Icaro Armchair by Flexform Mood
With its compact size and elegant lines, the Icaro armchair conveys the same originality that sets the eponymous sofa apart. The sophisticated solid ash structure, crafted in fine Italian cabinetmaking tradition, comes in natural finish or stained ebony, wenge, brown or red. The generously-padded seat and seat back cushions deliver great comfort. The Icaro armchair is extremely versatile and can convey different style statements, depending on the finish chosen for the wood base and the selected upholstery, which can be crafted in fabric or leather, and is completely removable.
There are other fabrics and leathers available for the Flexform Mood Icaro Armchair – please contact us for details.
W71 x D65 x H76 cm
Structure in solid ash with natural finish or stained ebony, wenge, brown or red. Rests on tips made of thermoplastic material
Seat in solid wood with padding in variable-density polyurethane foam and Dacron
Seat back cushion padded with polyurethane foam and Dacron
Optional cushions in sterilized goose down (Assopiuma certified, gold label). Optional cushions are upon request, with upcharge
Upholstery is removable in both the fabric and leather versions
Flexform uses just the highest quality of full grain leathers, which distinguish by their features such as softness, naturalness and meat-ness. The leather, rigorously tanned in Italy with careful and strengthened processes, it passes through a grinding phase, a sort of peeling, which smooths the surface preparing it for the dyeing. The used leathers are dyed with aniline with a process called passante, since the colour is completely absorbed up to the deepest lays. This means that it is not just the external surface which is dyed, but also the internal parts so that in case of scratches the natural colour of the skin’s animal is not going to be visible. The not total homogeneity of the surface needs to be considered a peculiarity of the natural leather and it becomes an aesthetic quality for everyone who can appreciate its value.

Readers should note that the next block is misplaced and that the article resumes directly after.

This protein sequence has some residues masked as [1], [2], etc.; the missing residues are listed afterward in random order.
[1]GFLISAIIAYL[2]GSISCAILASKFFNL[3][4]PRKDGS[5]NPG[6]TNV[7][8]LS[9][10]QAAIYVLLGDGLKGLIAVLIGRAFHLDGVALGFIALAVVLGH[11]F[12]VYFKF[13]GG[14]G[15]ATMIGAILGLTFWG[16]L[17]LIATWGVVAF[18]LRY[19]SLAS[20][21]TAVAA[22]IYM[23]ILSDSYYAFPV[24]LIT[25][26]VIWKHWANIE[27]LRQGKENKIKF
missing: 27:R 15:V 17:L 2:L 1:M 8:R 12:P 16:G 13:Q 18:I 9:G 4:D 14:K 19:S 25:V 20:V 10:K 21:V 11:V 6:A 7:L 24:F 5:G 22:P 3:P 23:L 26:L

The types of solid wood used in Flexform and Flexform Mood products are oak, ash, Canaletto walnut, crotch mahogany and also, for the MOOD collection, rosewood. These types of wood can be left natural or stained various colors (coffee, brown, walnut, cherry, teak, ebony), using a process that always allows the wood veins to remain visible. Ash belongs to the broadleaf family and the semi-hard category of wood. It is pliable, in other words, it bends but does not break. Very light in color, from ivory to almost pink, its fiber is even, fine, straight or flamed.
Composition: 58% viscose, 31% cotton & 11% linen
Colour fastness to light: 4
Abrasion resistance: 30.000 rotation indicator
Composition: 58% viscose, 19% cotton & 23% polyester
Colour fastness to light: 3/4
Abrasion resistance: 25.000 rotation indicator
Bovine leather chrome tanning available in 26 different colours.
Further options are available and our design team are at your disposal, so do not hesitate to contact us as we can discuss your requirements – please phone 01425 600273, send us an email or visit our award winning showrooms.
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About The Designer – Roberto Lazzeroni
Roberto Lazzeroni, born in Pisa, began his professional life with the study of art and architecture in Florence and the interests he developed during his training, in particular in the conceptual art and radical design movements. In the early 1980s, Lazzeroni made his professional debut with a series of important works in the field of “interior architecture” that immediately attracted attention and were published in Italian and foreign periodicals. Lazzeroni considers “interior architecture” to be a necessary discipline, a sort of “training field” in which to glean varied experience in materials, techniques, and problems inherent to design in the home. A fundamental step for anyone approaching the world of product design. Receptive to the history of design and its “signs,” with a personal stylistic flair that Lazzeroni spontaneously defines as “sentimental design.” It is in fact easy even for the non-expert eye to sense the link between past and future in Roberto Lazzeroni’s projects: his is design that does not parade industrial geometries, but neither does it embody frivolous affectations of aestheticism; it gives objects their correct places in history, in tradition, in an individual and collective autobiography. Lazzeroni’s peculiar understanding of design led him to specialize in concept development: the ideas underlying the creation of new trademarks.